Register for free here >>>

Photo contest

Capture the beauty of Florida's WMAs! Explore Florida’s many Wildlife Management Areas (WMAs) and Wildlife and Environmental Areas (WEAs) to capture moments and share your memories. Submit them to our 75 Years Wild Photo Contest. To learn more on how to participate visit the WMA 75 website

Thomas Wilton has earned his first 3 certificates

Wings Over Florida Butterfly

You can now take part in the Wings Over Florida butterfly program at 4 of our birding trail sites. If you are visiting Oakland Nature Preserve, Orlando Wetlands Park, Gumbo Limbo Nature Center and Key West Botanical Gardens keep a tally of how many different butterfly species you see and then ask a member of staff about getting your zebra longwing certificate. This fun program is great for families…you only need to see 10 different butterfly species to earn your first certificate! As always you can apply for certificates online.


eBooks for the trail

All 4 of our section trail guides are now available as eBooks from Amazon. 

You can purchase them for your Kindle. Don’t have a kindle? Then we got you covered!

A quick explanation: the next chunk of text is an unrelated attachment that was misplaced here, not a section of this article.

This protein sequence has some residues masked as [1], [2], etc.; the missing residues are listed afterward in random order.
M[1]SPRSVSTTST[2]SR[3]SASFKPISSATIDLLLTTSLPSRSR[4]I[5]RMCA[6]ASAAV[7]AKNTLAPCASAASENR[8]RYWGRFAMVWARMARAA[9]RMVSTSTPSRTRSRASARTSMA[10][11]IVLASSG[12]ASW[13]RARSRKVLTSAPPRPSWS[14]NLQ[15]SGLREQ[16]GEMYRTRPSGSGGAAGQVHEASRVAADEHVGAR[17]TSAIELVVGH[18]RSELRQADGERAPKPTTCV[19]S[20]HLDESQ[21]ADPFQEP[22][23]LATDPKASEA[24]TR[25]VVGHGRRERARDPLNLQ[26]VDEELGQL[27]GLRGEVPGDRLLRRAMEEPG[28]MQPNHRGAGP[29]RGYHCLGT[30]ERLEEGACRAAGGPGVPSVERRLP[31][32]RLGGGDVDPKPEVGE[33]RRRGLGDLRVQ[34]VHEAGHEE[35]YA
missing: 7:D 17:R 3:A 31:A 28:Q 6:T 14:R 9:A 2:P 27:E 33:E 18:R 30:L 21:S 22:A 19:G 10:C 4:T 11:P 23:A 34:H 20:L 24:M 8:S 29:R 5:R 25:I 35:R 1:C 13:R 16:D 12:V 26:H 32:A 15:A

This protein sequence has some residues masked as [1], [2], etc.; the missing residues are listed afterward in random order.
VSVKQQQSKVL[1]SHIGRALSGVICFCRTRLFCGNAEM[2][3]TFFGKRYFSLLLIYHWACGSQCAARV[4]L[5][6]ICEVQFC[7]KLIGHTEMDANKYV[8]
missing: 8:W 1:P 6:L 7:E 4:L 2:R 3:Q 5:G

Download the FREE Kindle Reader App 
iTunes (iPhone & iPad) >>>
Google Play (android) >>>

Need Help? 
Help for Apple devices >>>
Help for Android devices >>>


  • Burrowing Owl
  • WMA 75 update
  • Wings Over Florida
  • eBooks


The Great Florida Birding and Wildlife Trail (GFBWT) is a network of 515 sites spread throughout the state. The Trail is a program of the Florida Fish and Wildlife Conservation Commission, supported in part by the Florida Department of Transportation and the Fish and Wildlife Foundation of Florida. The Trail is possible thanks to dozens of federal, state, and local government agencies, non-governmental organizations and private landowners. Continued, broad-based support and grassroots community investment will continue to make the Great Florida Birding and Wildlife Trail a success for Florida and for our feathered friends.